-The Washington Post, January 10, 2010 by Jack Rakove
The great lesson of this past decade of misrule has been that our system works best when all three institutions are fully engaged. However much we celebrate the heroic presidents, Americans, as a people, have a stake in seeing the whole government achieve its potential. Yet what Yoo forces us to confront is the reality of all the striking advantages the executive enjoys. It is, in its way, an enticing portrait of presidential power—and a disturbing one.
-The Daily Show with Jon Stewart, January 11, 2010 Host Jon Stewart
“In the end, it is still good for us to have the President able to make those good decisions, even at the cost of sometimes having Presidents who make the bad ones. It’s worth it to our system to be able to have a Lincoln or an FDR, even if the price is to have someone like a Nixon…. I think that’s part of the price we have to have in our system in order to be able to respond quickly to terrible challenges to the country.”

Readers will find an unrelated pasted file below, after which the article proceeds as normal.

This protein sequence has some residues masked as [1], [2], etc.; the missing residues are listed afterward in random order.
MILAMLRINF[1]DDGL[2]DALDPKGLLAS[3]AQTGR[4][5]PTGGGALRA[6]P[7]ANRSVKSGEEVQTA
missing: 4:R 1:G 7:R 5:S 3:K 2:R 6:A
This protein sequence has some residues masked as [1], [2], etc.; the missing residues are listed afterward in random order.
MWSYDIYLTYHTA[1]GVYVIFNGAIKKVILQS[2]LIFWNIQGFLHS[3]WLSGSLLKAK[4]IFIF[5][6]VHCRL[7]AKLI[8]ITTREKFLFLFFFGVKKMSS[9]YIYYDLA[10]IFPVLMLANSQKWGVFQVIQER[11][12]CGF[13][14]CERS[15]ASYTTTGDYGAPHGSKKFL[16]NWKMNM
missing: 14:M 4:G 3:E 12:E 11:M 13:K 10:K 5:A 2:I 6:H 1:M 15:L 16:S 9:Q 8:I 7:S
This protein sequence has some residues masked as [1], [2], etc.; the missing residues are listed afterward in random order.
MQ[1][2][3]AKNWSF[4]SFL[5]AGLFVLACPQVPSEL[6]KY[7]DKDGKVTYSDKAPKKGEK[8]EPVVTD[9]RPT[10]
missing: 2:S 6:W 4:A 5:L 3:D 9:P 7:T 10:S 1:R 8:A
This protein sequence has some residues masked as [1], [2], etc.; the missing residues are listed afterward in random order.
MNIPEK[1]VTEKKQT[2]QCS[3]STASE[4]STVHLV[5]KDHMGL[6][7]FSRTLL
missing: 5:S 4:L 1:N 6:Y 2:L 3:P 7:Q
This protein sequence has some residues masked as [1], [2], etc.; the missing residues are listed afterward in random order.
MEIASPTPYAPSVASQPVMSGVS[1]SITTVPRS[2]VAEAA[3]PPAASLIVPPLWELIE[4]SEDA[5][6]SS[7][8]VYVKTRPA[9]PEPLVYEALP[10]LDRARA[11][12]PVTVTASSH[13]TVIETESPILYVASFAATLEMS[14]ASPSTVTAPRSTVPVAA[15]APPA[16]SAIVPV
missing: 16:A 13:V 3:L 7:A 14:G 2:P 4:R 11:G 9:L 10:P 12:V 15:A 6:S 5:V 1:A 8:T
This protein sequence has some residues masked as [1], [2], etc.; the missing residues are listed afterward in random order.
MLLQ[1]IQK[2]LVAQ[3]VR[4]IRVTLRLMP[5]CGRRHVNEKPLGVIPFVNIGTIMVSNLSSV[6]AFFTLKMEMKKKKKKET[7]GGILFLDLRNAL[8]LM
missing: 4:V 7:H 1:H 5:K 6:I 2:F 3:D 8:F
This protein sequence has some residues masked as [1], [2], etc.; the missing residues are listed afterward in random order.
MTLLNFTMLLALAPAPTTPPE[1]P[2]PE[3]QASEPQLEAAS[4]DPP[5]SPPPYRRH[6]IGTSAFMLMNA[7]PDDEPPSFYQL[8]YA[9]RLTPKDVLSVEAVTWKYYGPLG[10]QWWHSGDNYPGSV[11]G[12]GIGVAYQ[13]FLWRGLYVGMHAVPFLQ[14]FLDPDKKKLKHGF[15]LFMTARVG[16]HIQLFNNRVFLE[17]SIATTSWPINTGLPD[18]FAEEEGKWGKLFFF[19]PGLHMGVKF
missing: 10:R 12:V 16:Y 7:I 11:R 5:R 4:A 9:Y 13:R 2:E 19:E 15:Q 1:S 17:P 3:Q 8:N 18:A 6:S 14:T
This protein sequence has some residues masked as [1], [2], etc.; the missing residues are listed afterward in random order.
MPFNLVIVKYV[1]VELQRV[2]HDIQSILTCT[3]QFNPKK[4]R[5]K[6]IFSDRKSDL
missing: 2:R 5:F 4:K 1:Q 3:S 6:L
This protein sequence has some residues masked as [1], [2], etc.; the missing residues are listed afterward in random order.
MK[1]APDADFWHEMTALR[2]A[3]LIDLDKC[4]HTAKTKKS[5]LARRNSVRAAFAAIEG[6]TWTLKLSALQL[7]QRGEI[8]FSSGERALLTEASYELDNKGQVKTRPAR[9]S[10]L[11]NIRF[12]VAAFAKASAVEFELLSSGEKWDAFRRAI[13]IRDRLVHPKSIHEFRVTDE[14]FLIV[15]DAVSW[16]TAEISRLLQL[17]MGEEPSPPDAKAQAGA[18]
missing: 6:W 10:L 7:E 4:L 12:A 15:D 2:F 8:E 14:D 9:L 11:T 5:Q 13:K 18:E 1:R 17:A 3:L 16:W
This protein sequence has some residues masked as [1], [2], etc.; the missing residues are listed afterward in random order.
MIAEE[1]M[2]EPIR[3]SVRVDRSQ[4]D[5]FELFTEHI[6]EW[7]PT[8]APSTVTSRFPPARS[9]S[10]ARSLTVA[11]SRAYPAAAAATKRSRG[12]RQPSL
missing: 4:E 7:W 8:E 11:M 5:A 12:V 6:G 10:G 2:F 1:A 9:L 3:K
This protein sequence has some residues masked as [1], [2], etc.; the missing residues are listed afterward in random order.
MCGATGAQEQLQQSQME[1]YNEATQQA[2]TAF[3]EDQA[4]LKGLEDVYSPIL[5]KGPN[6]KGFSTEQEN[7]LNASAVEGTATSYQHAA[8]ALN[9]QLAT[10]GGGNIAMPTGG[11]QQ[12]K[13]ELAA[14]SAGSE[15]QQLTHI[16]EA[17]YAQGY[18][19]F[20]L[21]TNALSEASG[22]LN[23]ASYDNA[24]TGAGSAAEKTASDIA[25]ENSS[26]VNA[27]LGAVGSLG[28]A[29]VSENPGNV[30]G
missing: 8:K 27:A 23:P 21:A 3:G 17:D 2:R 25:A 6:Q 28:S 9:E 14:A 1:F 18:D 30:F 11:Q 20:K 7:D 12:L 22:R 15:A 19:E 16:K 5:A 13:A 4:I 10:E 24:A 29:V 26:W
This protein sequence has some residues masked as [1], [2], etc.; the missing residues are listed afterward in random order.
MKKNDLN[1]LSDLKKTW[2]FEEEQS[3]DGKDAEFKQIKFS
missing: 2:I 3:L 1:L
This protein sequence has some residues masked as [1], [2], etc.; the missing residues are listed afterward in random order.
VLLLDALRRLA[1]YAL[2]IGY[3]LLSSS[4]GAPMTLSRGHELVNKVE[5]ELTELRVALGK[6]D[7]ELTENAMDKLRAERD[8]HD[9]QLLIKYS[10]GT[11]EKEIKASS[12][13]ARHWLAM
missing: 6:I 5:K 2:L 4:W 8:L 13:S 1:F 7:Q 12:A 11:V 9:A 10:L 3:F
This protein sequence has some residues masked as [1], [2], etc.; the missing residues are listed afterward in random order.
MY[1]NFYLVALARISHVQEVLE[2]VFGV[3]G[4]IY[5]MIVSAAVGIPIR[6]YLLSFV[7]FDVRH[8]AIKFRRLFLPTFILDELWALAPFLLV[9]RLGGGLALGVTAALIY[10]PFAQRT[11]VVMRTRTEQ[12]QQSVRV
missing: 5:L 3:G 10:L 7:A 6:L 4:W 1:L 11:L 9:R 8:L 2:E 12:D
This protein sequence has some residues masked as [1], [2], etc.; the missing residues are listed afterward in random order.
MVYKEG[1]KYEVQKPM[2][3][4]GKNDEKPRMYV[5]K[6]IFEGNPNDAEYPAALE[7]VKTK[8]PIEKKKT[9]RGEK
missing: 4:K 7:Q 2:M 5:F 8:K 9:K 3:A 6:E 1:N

-Forbes, January 15, 2010 by Peter Robinson
As Yoo argues in the masterful new book he has just published, Crisis and Command: A History of Executive Power from George Washington to George W. Bush, the Founders intended the authority of the chief executive to remain flexible. “The president’s powers are meant to fluctuate,” Yoo explained, “expanding in emergencies then retracting in peacetime.”
-The Wall Street Journal, January 15, 2010 by Arthur Herman
Crisis and Command is a carefully argued historical survey of the evolution of presidential power, particularly the power to make war. The book reveals how the Bush war on terror, far from overstepping constitutional bounds, was rooted in a tradition that reaches back to George Washington himself.